Industry growth is based on the demographics of population density, population mix and population income. The more concentrated the population, the greater the need for quality coin laundry facilities. National and regional demographics indicate renters, the primary users of coin laundries, are the fastest-growing segment in the nation. As of the 2011 U.S. Census, 35.4 percent of the nation’s 113 million households were renter occupied.
Operations and Performance Levels
Coin laundry operations consist of three basic areas: janitorial, maintenance and the handling of money (which consists of collections and loading coin changers). Bookkeeping, administration and banking are typically off-site management areas. A standard profit and loss statement for a coin laundry typically includes the following line items:
- Income, consisting of wash and dry
- Other income, which would include vending, dry cleaning and/or wash-dry-fold service Expense categories would typically consist of:
- Legal costs
- Maintenance (includes parts and labor)
- Payroll (usually limited to on-site work–i.e., janitorial or employees)
- Personal property tax
- Common Area Maintenance (CAM) charges, also known as Net charges including: real estate taxes, maintenance, insurance and other charges
- Utilities (gas, water, electric and sewer)
- Vending expenses
- Miscellaneous costs (including: wholesale drycleaning costs, fluff-n-fold supplies and labor) The percentage for each category will vary from store to store and region to region. Interest charges, depreciation and other nonstandard items, such as owner salary, generally appear on tax returns, but are excluded from the standard profit and loss statement for purposes of valuation and determination of cash flow. There are some general ‘Rule Of Thumb” percentages that we can discuss.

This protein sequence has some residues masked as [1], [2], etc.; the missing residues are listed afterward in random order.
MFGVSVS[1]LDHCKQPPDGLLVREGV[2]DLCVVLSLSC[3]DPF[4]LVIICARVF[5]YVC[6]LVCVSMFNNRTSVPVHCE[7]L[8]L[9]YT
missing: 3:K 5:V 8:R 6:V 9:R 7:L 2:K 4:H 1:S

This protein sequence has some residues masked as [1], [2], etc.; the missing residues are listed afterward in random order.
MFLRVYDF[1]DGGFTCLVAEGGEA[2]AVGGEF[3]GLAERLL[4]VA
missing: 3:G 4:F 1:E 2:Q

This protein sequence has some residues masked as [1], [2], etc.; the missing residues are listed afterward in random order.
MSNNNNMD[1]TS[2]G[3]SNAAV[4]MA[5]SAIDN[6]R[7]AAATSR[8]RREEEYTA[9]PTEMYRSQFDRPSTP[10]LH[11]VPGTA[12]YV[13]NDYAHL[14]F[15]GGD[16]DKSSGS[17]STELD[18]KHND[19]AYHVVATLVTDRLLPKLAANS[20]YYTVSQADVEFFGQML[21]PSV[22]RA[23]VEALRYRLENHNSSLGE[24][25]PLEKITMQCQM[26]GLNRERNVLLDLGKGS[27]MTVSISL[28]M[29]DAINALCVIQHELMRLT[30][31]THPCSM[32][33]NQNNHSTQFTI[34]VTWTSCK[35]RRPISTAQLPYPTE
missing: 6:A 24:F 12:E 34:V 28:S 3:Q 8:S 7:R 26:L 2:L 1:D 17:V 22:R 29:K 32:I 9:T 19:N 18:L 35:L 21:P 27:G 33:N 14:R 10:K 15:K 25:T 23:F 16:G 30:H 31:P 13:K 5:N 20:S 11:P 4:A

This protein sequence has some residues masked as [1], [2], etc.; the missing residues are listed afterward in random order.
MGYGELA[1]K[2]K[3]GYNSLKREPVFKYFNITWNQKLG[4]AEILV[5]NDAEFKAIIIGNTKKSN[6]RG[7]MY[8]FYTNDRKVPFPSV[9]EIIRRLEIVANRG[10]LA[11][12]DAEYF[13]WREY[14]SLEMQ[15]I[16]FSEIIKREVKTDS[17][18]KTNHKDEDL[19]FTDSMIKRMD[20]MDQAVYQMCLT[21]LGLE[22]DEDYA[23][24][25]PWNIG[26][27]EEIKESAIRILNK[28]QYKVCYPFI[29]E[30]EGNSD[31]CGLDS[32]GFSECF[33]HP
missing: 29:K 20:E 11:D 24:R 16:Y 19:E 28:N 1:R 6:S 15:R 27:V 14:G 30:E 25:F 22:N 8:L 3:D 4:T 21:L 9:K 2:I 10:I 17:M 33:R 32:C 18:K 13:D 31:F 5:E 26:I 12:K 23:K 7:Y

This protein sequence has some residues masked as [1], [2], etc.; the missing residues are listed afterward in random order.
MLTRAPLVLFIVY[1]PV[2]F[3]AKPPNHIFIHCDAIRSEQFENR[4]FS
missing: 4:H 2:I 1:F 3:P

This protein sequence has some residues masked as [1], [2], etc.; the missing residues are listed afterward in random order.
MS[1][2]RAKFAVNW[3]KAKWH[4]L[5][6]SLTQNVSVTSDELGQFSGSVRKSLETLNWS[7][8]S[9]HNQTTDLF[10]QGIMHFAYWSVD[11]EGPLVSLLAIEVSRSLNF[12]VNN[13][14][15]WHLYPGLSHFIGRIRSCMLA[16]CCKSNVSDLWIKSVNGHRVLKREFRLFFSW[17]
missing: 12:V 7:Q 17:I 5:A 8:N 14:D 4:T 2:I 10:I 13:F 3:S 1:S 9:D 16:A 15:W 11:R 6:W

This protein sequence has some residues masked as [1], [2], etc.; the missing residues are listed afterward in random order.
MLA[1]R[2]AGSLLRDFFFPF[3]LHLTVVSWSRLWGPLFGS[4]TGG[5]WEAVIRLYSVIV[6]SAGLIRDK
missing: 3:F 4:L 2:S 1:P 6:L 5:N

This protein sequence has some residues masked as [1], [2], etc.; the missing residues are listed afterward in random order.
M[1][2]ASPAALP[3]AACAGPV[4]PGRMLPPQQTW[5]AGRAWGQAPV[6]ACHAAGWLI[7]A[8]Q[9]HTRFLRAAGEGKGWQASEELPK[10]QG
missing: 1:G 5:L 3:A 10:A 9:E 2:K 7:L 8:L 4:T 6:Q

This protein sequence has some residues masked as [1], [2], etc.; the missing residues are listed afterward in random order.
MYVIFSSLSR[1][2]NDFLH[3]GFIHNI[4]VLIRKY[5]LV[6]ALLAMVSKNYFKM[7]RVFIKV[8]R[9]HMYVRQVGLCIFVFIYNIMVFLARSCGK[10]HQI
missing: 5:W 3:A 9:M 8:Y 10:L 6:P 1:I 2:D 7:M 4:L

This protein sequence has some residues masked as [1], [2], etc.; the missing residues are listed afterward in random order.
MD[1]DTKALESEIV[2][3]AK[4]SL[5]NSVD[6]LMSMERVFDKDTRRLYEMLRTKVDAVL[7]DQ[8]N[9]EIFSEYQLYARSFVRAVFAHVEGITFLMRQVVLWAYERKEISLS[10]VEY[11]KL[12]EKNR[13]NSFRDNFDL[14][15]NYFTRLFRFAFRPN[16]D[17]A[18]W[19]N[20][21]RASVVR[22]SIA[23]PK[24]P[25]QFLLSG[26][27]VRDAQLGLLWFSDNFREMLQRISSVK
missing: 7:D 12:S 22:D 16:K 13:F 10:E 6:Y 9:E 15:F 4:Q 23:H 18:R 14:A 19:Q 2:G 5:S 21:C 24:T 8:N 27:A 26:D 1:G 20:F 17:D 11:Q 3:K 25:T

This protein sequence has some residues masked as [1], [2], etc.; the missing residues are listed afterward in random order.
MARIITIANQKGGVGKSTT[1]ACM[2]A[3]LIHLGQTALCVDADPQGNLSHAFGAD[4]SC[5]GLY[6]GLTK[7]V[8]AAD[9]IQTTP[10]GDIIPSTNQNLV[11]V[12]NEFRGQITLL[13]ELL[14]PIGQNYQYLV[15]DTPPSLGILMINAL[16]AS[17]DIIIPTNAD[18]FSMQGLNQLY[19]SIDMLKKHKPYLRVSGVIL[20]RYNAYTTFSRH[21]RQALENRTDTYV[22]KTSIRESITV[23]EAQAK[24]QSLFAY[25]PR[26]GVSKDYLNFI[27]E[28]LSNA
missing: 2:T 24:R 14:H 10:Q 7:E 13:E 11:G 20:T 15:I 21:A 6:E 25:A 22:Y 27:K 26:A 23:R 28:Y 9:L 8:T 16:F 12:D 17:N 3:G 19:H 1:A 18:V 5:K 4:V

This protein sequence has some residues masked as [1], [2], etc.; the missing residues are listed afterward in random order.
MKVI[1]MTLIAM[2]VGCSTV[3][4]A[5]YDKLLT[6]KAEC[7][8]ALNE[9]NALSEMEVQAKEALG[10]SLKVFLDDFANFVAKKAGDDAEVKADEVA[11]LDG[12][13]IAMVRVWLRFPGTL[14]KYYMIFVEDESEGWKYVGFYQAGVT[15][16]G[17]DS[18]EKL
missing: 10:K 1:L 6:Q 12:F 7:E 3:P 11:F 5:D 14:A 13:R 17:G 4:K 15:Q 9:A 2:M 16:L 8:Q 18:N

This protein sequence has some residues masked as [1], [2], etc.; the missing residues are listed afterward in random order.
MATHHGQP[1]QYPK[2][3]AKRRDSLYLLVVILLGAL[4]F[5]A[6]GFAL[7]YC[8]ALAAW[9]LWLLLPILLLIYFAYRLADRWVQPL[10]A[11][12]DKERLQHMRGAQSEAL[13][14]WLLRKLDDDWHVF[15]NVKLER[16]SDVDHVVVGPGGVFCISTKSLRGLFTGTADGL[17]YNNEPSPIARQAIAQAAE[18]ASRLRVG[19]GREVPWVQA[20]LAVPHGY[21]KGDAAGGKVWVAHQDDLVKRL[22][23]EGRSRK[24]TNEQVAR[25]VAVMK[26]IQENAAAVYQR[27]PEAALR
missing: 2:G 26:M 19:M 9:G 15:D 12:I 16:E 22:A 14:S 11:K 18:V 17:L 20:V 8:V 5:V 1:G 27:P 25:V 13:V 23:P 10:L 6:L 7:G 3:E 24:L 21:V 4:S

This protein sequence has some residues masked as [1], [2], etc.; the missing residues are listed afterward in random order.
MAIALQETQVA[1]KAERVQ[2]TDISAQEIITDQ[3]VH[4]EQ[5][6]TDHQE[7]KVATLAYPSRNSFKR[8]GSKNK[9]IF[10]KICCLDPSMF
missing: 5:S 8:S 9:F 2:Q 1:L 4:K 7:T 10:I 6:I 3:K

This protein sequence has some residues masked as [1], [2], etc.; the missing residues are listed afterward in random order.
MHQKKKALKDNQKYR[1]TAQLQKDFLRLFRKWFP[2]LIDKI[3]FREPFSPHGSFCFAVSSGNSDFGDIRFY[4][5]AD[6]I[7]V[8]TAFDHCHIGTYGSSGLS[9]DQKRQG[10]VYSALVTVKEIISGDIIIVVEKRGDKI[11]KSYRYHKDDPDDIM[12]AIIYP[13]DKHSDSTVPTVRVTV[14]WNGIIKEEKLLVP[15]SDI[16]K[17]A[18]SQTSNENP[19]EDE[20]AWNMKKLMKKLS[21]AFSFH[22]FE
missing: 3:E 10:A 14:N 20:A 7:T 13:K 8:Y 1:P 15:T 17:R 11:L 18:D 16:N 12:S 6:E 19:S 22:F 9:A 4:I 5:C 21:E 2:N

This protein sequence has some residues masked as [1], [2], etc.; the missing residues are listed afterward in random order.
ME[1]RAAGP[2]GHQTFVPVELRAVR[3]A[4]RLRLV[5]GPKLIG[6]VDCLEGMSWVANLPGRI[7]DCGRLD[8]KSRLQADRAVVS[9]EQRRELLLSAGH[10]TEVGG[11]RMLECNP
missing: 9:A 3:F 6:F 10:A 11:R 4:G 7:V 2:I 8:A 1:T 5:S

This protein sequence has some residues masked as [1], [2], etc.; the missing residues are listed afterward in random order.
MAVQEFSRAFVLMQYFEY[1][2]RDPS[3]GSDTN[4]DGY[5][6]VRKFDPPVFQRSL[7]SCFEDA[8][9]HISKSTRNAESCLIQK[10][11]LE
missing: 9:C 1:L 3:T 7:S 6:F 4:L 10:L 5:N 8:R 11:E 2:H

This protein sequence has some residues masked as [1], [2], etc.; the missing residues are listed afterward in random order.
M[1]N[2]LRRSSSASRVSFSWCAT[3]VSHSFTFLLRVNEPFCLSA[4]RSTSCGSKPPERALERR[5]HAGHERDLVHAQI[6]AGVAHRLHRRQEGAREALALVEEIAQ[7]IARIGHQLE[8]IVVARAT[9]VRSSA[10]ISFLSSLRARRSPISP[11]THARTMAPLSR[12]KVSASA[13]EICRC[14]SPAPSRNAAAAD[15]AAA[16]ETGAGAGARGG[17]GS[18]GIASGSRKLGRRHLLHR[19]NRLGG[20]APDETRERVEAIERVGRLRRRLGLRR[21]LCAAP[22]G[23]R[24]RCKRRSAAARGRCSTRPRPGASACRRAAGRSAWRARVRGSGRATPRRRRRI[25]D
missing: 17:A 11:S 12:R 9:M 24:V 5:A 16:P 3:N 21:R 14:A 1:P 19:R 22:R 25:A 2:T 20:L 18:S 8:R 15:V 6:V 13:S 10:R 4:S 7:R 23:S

- Sales volume, and/or individual store performance varies, based on a number of factors. These factors may include demographics; overall services offered; design and general condition; equipment selection, condition and vend prices; hours of operation; exposure of the building; parking; and competition.
- The industry terminology for individual equipment performance is cycles per day, or turns per day (TPD). These designations refer to the number of times per day, on average, each machine is used. While this statistic varies widely the range for washing machines is generally from three TPD to as high as eight TPD or more. The primary factors affecting TPD include: population demographics, such as density and percentage of renters; capacity and quantity of the washers; the vend prices charged; and the prevailing market vend prices.
Dryer income can vary greatly due to: total wash poundage generated; overall vend prices of both washers and dryers; heating efficiency of dryers; total number of dryers in relation to washers; and dryer size and capacity. Dryer income is usually expressed as a percentage of overall income.
Today’s coin laundry industry is a strong and vibrant one. Even more appealing is the fact that this dependable public service industry continues to grow and thrive. The demographic trends toward an even greater apartment dwelling segment of the population predict continued prosperity.